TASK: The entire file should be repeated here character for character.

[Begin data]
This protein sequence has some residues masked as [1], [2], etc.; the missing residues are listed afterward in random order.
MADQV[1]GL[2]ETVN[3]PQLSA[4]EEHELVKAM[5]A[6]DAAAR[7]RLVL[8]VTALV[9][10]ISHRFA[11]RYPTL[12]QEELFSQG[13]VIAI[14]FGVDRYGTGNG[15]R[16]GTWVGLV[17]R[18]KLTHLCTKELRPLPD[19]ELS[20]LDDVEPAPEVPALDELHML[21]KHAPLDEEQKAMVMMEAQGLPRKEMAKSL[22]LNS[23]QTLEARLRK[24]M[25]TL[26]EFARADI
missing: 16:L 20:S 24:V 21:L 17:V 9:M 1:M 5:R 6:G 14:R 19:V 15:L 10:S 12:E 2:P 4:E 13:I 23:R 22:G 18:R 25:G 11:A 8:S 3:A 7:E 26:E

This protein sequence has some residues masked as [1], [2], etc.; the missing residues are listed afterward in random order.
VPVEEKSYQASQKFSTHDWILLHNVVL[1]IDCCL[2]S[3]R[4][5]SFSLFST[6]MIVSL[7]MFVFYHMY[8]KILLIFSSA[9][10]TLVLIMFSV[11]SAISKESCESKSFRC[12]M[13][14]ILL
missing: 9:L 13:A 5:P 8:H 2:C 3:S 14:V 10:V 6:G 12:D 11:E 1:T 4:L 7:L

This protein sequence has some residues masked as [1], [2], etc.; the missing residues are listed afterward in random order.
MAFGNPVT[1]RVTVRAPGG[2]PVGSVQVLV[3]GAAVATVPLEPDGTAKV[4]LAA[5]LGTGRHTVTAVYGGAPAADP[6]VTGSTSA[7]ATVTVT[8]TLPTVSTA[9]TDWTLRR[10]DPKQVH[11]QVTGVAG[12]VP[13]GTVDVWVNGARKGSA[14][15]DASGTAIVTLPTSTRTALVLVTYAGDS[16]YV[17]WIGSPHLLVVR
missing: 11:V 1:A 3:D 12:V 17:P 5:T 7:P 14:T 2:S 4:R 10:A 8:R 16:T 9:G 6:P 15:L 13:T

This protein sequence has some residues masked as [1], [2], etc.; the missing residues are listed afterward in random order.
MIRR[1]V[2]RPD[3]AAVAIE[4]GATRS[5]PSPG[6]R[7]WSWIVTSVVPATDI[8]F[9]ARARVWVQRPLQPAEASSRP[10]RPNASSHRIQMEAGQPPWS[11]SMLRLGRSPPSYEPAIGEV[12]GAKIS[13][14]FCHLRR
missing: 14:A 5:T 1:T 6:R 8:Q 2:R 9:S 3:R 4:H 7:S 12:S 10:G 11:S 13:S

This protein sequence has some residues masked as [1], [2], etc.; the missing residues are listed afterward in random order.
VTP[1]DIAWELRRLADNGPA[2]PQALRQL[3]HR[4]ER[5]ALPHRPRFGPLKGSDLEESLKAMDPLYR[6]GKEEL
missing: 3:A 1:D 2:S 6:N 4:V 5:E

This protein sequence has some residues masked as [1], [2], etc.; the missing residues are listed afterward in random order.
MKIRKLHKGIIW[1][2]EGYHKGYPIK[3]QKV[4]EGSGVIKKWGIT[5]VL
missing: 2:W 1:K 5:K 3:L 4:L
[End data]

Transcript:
This protein sequence has some residues masked as [1], [2], etc.; the missing residues are listed afterward in random order.
MADQV[1]GL[2]ETVN[3]PQLSA[4]EEHELVKAM[5]A[6]DAAAR[7]RLVL[8]VTALV[9][10]ISHRFA[11]RYPTL[12]QEELFSQG[13]VIAI[14]FGVDRYGTGNG[15]R[16]GTWVGLV[17]R[18]KLTHLCTKELRPLPD[19]ELS[20]LDDVEPAPEVPALDELHML[21]KHAPLDEEQKAMVMMEAQGLPRKEMAKSL[22]LNS[23]QTLEARLRK[24]M[25]TL[26]EFARADI
missing: 16:L 20:S 24:V 21:L 17:V 9:M 1:M 5:R 6:G 14:R 19:V 15:L 10:S 12:E 2:P 4:E 13:I 23:R 22:G 18:R 25:G 11:A 8:S 3:A 7:E 26:E

This protein sequence has some residues masked as [1], [2], etc.; the missing residues are listed afterward in random order.
VPVEEKSYQASQKFSTHDWILLHNVVL[1]IDCCL[2]S[3]R[4][5]SFSLFST[6]MIVSL[7]MFVFYHMY[8]KILLIFSSA[9][10]TLVLIMFSV[11]SAISKESCESKSFRC[12]M[13][14]ILL
missing: 9:L 13:A 5:P 8:H 2:C 3:S 14:V 10:V 6:G 12:D 11:E 1:T 4:L 7:L

This protein sequence has some residues masked as [1], [2], etc.; the missing residues are listed afterward in random order.
MAFGNPVT[1]RVTVRAPGG[2]PVGSVQVLV[3]GAAVATVPLEPDGTAKV[4]LAA[5]LGTGRHTVTAVYGGAPAADP[6]VTGSTSA[7]ATVTVT[8]TLPTVSTA[9]TDWTLRR[10]DPKQVH[11]QVTGVAG[12]VP[13]GTVDVWVNGARKGSA[14][15]DASGTAIVTLPTSTRTALVLVTYAGDS[16]YV[17]WIGSPHLLVVR
missing: 11:V 1:A 3:D 12:V 17:P 5:T 7:P 14:T 2:S 4:R 10:A 8:R 16:T 9:G 6:P 15:L 13:T

This protein sequence has some residues masked as [1], [2], etc.; the missing residues are listed afterward in random order.
MIRR[1]V[2]RPD[3]AAVAIE[4]GATRS[5]PSPG[6]R[7]WSWIVTSVVPATDI[8]F[9]ARARVWVQRPLQPAEASSRP[10]RPNASSHRIQMEAGQPPWS[11]SMLRLGRSPPSYEPAIGEV[12]GAKIS[13][14]FCHLRR
missing: 14:A 5:T 1:T 6:R 8:Q 2:R 9:S 3:R 4:H 7:S 12:S 10:G 11:S 13:S

This protein sequence has some residues masked as [1], [2], etc.; the missing residues are listed afterward in random order.
VTP[1]DIAWELRRLADNGPA[2]PQALRQL[3]HR[4]ER[5]ALPHRPRFGPLKGSDLEESLKAMDPLYR[6]GKEEL
missing: 3:A 1:D 2:S 6:N 4:V 5:E

This protein sequence has some residues masked as [1], [2], etc.; the missing residues are listed afterward in random order.
MKIRKLHKGIIW[1][2]EGYHKGYPIK[3]QKV[4]EGSGVIKKWGIT[5]VL
missing: 2:W 1:K 5:K 3:L 4:L